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Operation Varsity Blues Revisited

Analyzing Motives for Behavior 

What motivates a parent to bribe key people to get their kid admitted to a prestigious university?  That is the ethical question of “Operation Varsity Blues.”

In March 2019, the story broke of an alarming fraudulent scheme by parents to pay off middleman, William “Rick” Singer, and athletic coaches to give favored treatment to the children of rich and well-connected people.

Singer, CEO of a college admissions prep company, The Key, took in large amounts of money and laundered them as contributions to a foundation he controlled, Key Worldwide Foundation, which only pretended to help underprivileged students. Using Singer’s connections, the parents bribed coaches and administrators at some of the most prestigious institutions in the U.S.

Singer helped parents craft fake documentation to allow students to be admitted as recruited athletes even though they never participated in a sport, and he developed an elaborate system to help students cheat on their college entrance exams. He then paid coaches and administrators to look the other way.

Singer pled guilty to four felony counts, admitting he accepting some $25 million in bribes to rig the admissions process in what he described as a "side door" into college.

The Department of Justice charged 55 parents, coaches, and administrators with fraud that enabled children of wealthy parents to gain admission to college they were not qualified to attend. These included Georgetown, Stanford, UCLA, USC, and the University of Texas at Austin. Jailhouse

When the story first broke all attention was on two Hollywood actresses Lori Laughlin and Felicity Huffman. At her sentencing, Huffman was very contrite saying “I am in full acceptance of my guilt – deep regret and shame.” She also said her daughter had no idea of the scheme. She was sentenced to two weeks in prison.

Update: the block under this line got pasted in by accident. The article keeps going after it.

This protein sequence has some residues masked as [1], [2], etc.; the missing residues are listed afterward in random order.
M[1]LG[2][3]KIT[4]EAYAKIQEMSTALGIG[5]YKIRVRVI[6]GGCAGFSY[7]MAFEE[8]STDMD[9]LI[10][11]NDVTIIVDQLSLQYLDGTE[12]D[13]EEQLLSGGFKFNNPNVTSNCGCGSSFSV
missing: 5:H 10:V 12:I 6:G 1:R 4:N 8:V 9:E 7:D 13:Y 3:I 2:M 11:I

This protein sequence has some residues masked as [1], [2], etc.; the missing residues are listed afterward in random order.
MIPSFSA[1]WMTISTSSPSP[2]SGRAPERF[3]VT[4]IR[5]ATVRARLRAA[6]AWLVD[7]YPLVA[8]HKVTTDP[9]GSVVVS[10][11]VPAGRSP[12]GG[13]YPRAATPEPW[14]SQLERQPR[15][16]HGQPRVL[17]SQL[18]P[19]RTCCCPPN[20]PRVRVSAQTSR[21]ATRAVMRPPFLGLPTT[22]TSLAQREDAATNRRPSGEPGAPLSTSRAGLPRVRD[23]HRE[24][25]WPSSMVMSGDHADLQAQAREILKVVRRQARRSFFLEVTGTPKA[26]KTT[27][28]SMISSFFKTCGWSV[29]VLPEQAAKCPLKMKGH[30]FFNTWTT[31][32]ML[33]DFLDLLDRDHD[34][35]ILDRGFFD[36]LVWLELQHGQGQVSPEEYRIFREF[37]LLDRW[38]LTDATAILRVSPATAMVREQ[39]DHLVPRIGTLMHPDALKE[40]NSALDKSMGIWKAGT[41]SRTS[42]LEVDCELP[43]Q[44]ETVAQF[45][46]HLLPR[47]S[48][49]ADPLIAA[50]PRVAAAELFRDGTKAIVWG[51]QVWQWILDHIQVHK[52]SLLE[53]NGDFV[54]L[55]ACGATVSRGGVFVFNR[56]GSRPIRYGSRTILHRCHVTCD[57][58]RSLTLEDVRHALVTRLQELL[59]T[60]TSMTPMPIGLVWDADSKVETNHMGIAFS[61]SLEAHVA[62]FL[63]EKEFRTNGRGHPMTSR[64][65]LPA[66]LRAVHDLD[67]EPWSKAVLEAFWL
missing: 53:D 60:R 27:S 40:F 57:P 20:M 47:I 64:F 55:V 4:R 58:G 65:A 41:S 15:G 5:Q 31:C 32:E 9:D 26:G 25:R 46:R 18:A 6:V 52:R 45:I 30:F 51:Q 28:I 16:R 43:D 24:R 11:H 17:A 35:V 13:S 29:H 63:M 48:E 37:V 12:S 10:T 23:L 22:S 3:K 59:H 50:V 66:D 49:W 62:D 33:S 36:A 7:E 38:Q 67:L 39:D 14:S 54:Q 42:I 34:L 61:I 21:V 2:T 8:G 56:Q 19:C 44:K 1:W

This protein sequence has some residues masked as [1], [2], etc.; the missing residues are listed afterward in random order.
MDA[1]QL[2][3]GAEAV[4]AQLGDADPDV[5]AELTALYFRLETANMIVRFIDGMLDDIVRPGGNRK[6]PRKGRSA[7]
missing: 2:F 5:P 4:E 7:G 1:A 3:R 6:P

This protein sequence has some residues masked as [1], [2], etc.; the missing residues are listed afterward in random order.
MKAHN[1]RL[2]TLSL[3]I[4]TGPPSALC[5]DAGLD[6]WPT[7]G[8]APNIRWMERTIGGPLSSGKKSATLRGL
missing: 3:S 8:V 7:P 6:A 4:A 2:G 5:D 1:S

Laughlin was convicted of conspiracy to commit wire and mail fraud. She was sentenced to two months in prison, a $150,000 fine, two years of supervised released, and 100 hours of community service.

Laughlin’s husband, Giannulli, was convicted of paying $500,000 in bribes to facilitate his children’s acceptance to USC. He earlier had pleaded guilty to conspiracy to commit wire and mail fraud.

In her remarks at sentencing, Laughlin owned up to what she did. She said, “I made an awful decision. I went along with a plan to give my daughters an unfair advantage in the college admissions process. I now understand that my decision helped exacerbate existing inequalities in society generally and the higher education system more specifically.”

In other words, Laughlin used the utilitarian method of ethical reasoning by weighing the benefits of getting her kids into a prestigious college rather than the potential costs of an illegal act, jail time, and hit to her reputation.

In another case, California investor Todd Blake and his wife, Diane, pled guilty admitting they paid $250,000 to get their daughter into the University of Southern California as a purported volleyball recruit even though she didn’t play volleyball in any organized way.

At USC, athletic director Donna Heinel and men’s and women’s water polo coach Jovan Vavic were fired after allegedly receiving bribes totaling more than $1.3 million and $250,000, respectively, to help parents take advantage of relaxed admissions standards for athletes at USC even though their kids were not being recruited as athletes.

In one audacious scheme, Singer bribed test administrators in Houston and Los Angeles to allow Mark Riddell, a very bright individual, to secretly take the ACT and SAT tests in place of the children of the parents that Singer represented. He scored 35 out of 36 on the ACT, which put him in about the 99th percentile of ACT takers.

Some of the students were expelled. Others had their admissions revoked. Some of the coaches have been fired. They faced charges – athletic coaches who were involved in misrepresenting people as being recruits.

Of the 55 people charged only a handful are still fighting the charges. The first trial was scheduled to begin in October 2020 but has been delayed due to COVID-19. It is expected to begin in January 2021 at the earliest.

Posted by Steven Mintz, aka Ethics Sage, on August 25, 2020. You can sign up for our newsletter and learn more about Dr. Mintz’s activities at: Follow him on Facebook and on Twitter .